Recreating the Way of the Cross

Our 1st Station, with an introduction and a map of our Way of the Cross

The experience of visiting the Holy Land (as I did in 2016) gives a person lasting impressions. One is a deepened sense that the Gospel stories were not “once upon a time” but events of a real time and place. Another takeaway is a better sense of the region’s scale – which is smaller than what you would think. The size of the nation of Israel is less than New Jersey, and the area enclosed by the walls of Jerusalem’s Old City (0.35 square miles) is that of only one-and-a-half Vatican City’s. The Way of the Cross, from where Governor Pilate sentenced Jesus to death to the place of Christ’s death and burial, is about 600 meters or 2,000 feet, less than half a mile.

Remember in the film “The Passion of the Christ,” when Jesus falls and Mary rushes to him? This is my photo of the 3rd and 4th Stations in Jerusalem.

In the Holy Land I also learned that Christian tradition not only preserves details about Jesus’ Passion (such as his three falls and St. Veronica’s veil) but also commemorates the locations at which these sad moments occurred. These fourteen Stations of the Cross are still venerated and prayerfully walked by pilgrims in Jerusalem today. It is a powerful, beautiful experience which I wanted to recreate in the streets of my community, and which you might wish to offer yours.

A present-day map of the fourteen Stations on Way of the Cross in Jerusalem

This Lent, we’ve created an outdoor Way of the Cross. It begins in front of our church and school and loops one time around the city block opposite them. After measuring maps and receiving permission from the various landowners, we posted the traditional fourteen Stations along a path which approximates the actual Way of the Cross, both in its length and its distances between the Stations. Walking it takes about twelve minutes (if one does not pause to pray) and we plan to keep the Stations up until Easter Sunday. Our small-town, local newspaper even ran a story about them.

The final five Stations, commemorating Jesus’ crucifixion and burial, are grouped closely together near the end. This is because the locations of Jesus’ Cross and Tomb were situated only about 150 feet away from each other. Both sites are now housed within the Church of the Holy Sepulchre. On Good Friday, the Roman soldiers led Jesus west outside the walls of Jerusalem to a white limestone quarry. St. John’s Gospel records that many people read the sign posted above our Lord’s head on the Cross indicating the “crime” for which he was condemned (“Jesus the Nazorean, the King of the Jews”) because the place where he was crucified was near the city. It was also apparently alongside a road, since St. Matthew notes “those who passed by hurled insults at him.” Christ was crucified atop a rock formation there called Golgotha in Hebrew and Calvary in Latin, which laborers had cut around and left behind. As Psalm 118:22 had foretold, “the stone which the builders rejected has become the cornerstone.”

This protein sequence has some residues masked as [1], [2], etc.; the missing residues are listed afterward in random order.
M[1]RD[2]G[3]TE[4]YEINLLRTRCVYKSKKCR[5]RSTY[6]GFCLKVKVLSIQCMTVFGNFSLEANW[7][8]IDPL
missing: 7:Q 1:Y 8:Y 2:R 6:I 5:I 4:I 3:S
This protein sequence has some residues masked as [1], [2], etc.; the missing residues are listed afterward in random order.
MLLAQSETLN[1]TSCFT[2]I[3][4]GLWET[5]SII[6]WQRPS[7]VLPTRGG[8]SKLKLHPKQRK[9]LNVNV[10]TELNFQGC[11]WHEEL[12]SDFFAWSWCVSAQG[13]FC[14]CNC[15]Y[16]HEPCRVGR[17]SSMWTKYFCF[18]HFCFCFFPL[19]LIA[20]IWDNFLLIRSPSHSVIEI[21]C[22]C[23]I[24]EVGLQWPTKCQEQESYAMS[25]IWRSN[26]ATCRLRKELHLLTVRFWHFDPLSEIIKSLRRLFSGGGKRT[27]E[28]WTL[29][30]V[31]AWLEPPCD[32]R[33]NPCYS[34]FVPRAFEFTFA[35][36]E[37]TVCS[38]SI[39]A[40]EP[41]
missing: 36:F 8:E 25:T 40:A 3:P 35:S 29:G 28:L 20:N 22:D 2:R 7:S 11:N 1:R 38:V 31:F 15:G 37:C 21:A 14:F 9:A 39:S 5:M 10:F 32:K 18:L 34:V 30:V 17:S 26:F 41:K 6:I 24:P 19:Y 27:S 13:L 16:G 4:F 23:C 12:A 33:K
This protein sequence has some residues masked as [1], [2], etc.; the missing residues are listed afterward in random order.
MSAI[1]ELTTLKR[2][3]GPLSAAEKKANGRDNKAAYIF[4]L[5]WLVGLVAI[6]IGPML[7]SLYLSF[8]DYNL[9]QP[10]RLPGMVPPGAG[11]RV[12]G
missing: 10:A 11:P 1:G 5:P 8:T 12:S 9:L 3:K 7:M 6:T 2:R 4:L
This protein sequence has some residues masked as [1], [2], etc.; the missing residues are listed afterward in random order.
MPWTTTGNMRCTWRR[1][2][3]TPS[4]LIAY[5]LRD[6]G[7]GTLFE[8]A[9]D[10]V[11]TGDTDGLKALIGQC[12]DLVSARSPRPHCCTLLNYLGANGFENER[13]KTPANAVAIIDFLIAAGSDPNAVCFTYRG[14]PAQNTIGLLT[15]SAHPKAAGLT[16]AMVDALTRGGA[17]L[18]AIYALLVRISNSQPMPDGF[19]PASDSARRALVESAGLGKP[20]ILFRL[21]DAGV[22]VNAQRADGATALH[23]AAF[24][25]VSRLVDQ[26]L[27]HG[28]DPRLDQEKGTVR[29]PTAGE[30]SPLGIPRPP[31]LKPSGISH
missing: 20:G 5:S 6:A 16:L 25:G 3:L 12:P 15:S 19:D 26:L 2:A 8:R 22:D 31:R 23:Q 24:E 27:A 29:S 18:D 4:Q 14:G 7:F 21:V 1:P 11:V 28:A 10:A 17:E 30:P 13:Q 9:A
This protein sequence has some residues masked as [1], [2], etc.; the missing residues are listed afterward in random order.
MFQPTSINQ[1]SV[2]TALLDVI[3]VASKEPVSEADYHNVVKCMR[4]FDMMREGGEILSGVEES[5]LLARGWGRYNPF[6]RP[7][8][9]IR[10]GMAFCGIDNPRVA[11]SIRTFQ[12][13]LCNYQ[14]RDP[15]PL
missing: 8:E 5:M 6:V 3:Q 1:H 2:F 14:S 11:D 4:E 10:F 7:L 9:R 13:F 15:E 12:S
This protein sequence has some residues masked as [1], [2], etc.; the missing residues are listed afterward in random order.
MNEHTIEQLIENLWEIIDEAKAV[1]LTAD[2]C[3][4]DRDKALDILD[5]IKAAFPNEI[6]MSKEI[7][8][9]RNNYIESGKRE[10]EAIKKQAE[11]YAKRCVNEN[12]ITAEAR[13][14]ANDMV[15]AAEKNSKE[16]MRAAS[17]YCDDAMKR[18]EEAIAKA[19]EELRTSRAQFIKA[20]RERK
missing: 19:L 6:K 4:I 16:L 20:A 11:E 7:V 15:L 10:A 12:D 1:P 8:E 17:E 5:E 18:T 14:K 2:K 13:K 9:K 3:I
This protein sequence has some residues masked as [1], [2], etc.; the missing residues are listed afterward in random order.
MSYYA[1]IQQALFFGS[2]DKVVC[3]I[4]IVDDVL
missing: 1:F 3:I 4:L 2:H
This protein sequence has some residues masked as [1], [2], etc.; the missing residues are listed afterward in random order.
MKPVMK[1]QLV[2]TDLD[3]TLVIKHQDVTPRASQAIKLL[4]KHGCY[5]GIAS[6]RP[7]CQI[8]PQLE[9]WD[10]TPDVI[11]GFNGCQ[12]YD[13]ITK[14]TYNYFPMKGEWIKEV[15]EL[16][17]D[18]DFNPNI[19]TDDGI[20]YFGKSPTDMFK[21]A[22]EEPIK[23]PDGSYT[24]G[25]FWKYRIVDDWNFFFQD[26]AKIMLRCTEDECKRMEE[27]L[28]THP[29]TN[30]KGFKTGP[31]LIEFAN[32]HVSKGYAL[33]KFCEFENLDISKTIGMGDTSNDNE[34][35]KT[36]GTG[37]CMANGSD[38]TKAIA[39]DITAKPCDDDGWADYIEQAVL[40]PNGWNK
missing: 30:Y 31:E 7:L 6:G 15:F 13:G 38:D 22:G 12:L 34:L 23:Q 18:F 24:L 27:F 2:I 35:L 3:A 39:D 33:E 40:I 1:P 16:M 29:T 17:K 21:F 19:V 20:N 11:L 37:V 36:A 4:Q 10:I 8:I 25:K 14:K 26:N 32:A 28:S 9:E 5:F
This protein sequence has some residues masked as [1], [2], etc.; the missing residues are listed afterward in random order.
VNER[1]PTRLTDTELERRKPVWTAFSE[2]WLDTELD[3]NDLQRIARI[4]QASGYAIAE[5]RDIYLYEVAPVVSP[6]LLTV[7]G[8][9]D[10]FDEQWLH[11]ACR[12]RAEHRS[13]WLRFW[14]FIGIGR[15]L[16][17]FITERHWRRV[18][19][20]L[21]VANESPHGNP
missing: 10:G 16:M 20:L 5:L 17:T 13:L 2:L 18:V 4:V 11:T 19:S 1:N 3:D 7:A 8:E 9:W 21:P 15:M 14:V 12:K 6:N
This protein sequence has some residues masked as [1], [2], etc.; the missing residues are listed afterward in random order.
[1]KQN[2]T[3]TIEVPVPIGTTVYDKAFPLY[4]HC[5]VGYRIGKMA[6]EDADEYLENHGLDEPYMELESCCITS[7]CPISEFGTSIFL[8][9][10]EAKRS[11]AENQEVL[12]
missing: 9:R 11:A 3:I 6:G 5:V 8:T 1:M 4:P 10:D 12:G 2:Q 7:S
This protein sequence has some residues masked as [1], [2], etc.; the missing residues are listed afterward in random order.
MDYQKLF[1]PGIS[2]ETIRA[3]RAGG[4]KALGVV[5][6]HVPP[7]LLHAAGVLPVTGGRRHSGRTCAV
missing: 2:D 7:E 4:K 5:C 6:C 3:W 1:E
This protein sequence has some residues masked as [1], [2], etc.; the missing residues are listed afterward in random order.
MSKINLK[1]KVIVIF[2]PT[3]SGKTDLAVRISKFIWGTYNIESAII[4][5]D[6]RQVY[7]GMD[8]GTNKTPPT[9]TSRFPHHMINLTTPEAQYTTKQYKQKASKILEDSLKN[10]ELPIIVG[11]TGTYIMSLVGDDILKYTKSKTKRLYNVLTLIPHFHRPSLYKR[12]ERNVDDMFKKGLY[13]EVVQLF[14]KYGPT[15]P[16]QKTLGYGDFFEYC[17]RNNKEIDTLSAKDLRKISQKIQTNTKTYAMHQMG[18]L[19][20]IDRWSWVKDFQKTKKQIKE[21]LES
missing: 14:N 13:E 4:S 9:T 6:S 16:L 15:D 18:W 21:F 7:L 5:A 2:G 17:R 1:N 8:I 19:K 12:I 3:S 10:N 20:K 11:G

A view from Calvary of the Stone of Unction in The Church of the Holy Sepulchre

The new tomb which St. Joseph of Arimathea gave to Jesus had been cut into a rock face amidst a garden nearby. Midway between these two places, the Church of the Holy Sepulchre now displays a stone venerated as the slab upon which Jesus’ body was prepared for burial by his mother and his friends. In whatever ways you accompany Christ through his sufferings this Lent, may you come to share more greatly in the graces and joys of his Easter Resurrection.

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